By Brian Whitlark, agronomist, Southwest RegionFebruary 22, 2011
Your club may be one of the most successful in the region, so why should you consider a strategic plan? Although you may take great satisfaction in your success to date, you should consider a strategic plan to invest in ideas that will keep the club responsive to market conditions and competition. A well-developed strategic plan will justify your decisions going forward and position the club for whatever the future has in store. A strategic plan will help the club to stay among the leaders in the private club community in your region. When formulating a strategic plan, you should consider the following twelve national trends that will likely have the greatest impact on clubs over the next five to ten years. These trends were identified by Mike Leemhuis, CEO/GM of Congressional Country Club (email@example.com) and consultant Fred Laughlin (firstname.lastname@example.org) in an article titled Gauging the impact of national trends on private clubs, published in Club Management, November/December, 2010.
- Change in diets and food preferences: There is an increasing national interest in healthier, more nutritional diets and menus, buying locally grown food, low carb, gluten free, etc.
- Increased interest in fitness: Many clubs are promoting a healthier lifestyle for their members, looking at a wide range of fitness techniques and activities.
- Intergenerational issues: Baby boomers now average 64 years old, and the gap between younger and older members continues to grow. Clubs are challenged to serve multiple generations that have uniquely different perspectives and lifestyles.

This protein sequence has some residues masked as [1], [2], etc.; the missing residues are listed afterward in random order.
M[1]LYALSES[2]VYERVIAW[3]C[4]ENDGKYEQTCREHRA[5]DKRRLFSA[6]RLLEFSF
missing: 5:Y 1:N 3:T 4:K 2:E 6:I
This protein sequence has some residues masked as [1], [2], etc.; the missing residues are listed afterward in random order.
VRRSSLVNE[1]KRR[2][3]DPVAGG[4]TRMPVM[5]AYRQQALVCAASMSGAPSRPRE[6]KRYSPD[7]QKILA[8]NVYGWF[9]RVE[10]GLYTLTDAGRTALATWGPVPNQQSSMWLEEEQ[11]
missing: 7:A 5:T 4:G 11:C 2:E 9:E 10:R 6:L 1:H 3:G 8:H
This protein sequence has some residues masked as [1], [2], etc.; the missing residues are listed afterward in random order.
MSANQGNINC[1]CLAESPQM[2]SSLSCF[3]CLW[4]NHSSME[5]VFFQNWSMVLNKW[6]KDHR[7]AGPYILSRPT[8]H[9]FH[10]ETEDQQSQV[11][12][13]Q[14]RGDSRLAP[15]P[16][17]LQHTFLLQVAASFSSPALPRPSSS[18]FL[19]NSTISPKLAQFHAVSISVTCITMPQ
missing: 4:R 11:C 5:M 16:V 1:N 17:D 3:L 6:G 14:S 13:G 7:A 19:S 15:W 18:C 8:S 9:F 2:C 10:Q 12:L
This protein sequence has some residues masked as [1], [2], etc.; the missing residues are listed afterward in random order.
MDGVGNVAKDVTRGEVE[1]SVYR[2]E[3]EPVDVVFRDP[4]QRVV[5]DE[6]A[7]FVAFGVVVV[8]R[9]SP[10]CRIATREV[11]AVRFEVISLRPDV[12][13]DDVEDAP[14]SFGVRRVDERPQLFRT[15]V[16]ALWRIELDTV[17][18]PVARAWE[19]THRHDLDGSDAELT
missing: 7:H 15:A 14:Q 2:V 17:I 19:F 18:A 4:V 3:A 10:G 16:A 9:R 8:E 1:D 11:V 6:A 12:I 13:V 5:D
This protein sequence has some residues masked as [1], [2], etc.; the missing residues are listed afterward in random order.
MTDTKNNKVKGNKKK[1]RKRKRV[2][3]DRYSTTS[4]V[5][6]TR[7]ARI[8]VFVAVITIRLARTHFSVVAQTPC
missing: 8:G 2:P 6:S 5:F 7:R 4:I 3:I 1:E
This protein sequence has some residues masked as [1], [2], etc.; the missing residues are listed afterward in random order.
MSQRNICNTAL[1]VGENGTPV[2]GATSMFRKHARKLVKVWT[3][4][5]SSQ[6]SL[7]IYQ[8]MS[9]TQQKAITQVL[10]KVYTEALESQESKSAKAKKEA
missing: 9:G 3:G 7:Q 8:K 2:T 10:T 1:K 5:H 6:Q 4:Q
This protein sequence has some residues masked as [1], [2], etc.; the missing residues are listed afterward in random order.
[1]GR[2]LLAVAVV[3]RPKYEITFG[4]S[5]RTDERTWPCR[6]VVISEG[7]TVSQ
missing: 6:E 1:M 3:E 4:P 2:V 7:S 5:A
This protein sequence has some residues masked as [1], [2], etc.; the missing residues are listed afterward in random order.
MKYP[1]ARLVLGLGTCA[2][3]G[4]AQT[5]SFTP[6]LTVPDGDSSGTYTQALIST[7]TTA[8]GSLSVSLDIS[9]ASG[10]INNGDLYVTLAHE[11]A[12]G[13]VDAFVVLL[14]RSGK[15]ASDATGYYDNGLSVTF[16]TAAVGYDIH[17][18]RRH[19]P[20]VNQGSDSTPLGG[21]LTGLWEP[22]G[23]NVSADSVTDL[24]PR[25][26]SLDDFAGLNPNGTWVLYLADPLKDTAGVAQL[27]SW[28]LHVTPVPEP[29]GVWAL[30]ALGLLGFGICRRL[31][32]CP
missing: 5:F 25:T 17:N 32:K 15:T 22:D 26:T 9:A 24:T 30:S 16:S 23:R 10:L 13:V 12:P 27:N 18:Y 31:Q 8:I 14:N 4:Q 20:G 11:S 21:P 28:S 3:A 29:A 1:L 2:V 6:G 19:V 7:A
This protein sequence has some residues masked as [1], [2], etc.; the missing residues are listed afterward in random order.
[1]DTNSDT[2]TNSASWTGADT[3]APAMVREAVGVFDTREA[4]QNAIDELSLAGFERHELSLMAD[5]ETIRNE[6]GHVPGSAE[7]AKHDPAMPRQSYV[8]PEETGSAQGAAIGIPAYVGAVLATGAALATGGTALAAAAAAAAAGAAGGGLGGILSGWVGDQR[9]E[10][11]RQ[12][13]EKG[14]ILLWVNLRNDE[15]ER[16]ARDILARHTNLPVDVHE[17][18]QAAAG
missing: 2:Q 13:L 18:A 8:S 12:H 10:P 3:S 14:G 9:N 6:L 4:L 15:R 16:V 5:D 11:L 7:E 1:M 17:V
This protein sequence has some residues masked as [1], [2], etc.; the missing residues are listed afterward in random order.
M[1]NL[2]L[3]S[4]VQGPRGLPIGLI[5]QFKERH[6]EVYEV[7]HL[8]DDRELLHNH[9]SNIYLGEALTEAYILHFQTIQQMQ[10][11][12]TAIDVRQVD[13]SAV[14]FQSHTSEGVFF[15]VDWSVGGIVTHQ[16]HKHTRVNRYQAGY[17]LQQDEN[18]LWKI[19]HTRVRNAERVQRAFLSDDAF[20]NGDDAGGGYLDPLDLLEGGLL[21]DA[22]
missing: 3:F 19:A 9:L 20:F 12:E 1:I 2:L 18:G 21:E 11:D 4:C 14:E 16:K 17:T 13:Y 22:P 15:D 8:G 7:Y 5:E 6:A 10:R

- Flat growth in golf: The past few years have seen flat growth or even a recession in growth in the golf industry.
- Emphasis on being green or environmentally friendly: Global warming, water quality, and conservation of protected wetlands and habitats, use of pesticides and herbicides and related green issues continue to motivate clubs to be more sustainable with their water and energy and to be mindful of their overall environmental impact.
- Tailoring membership and fees structures: Clubs are adjusting the model of their membership to reach a wider market and increase revenue.
- Impact of technology: Cell phones, texting, PDAs, and other social media are causing clubs to change their rules regarding the use of such devices in the club area. Furthermore, members are more comfortable with the use of Internet for paperless billing and other communication.
- Demand for casual environment: Businesses of all types have modified their standards of dress to meet the growing demand for a more relaxed, casual environment. The trend also extends to dining, with the emergence of sports bars, bistros, and the like.
- Improving management and governments: Larger and more complex clubs call for more efficient and effective facilities management and resources, and more responsive, transparent governance models and techniques.
- Popularity of non-golf activities: Tennis, volleyball, swimming, and basketball, including a number of other sports and games, are attracting participants who want an alternative to golf.
- Emphasis on family programming: Attracting a younger demographic often requires an increase in the services to all ages and family types, including childcare, special areas and activities for youth, children’s clinics, special programs for women, sports camps and classes, etc.
- Non-traditional services and amenities: Spa services, manicures and pedicures, massages, hair salons, saunas and steam rooms, women-only workout centers, business centers, lifestyle directors, and concierge services are some of the non-traditional services that entice members.
If you have not already done so, make strategic planning a priority in 2011.
Source: Brian Whitlark, email@example.com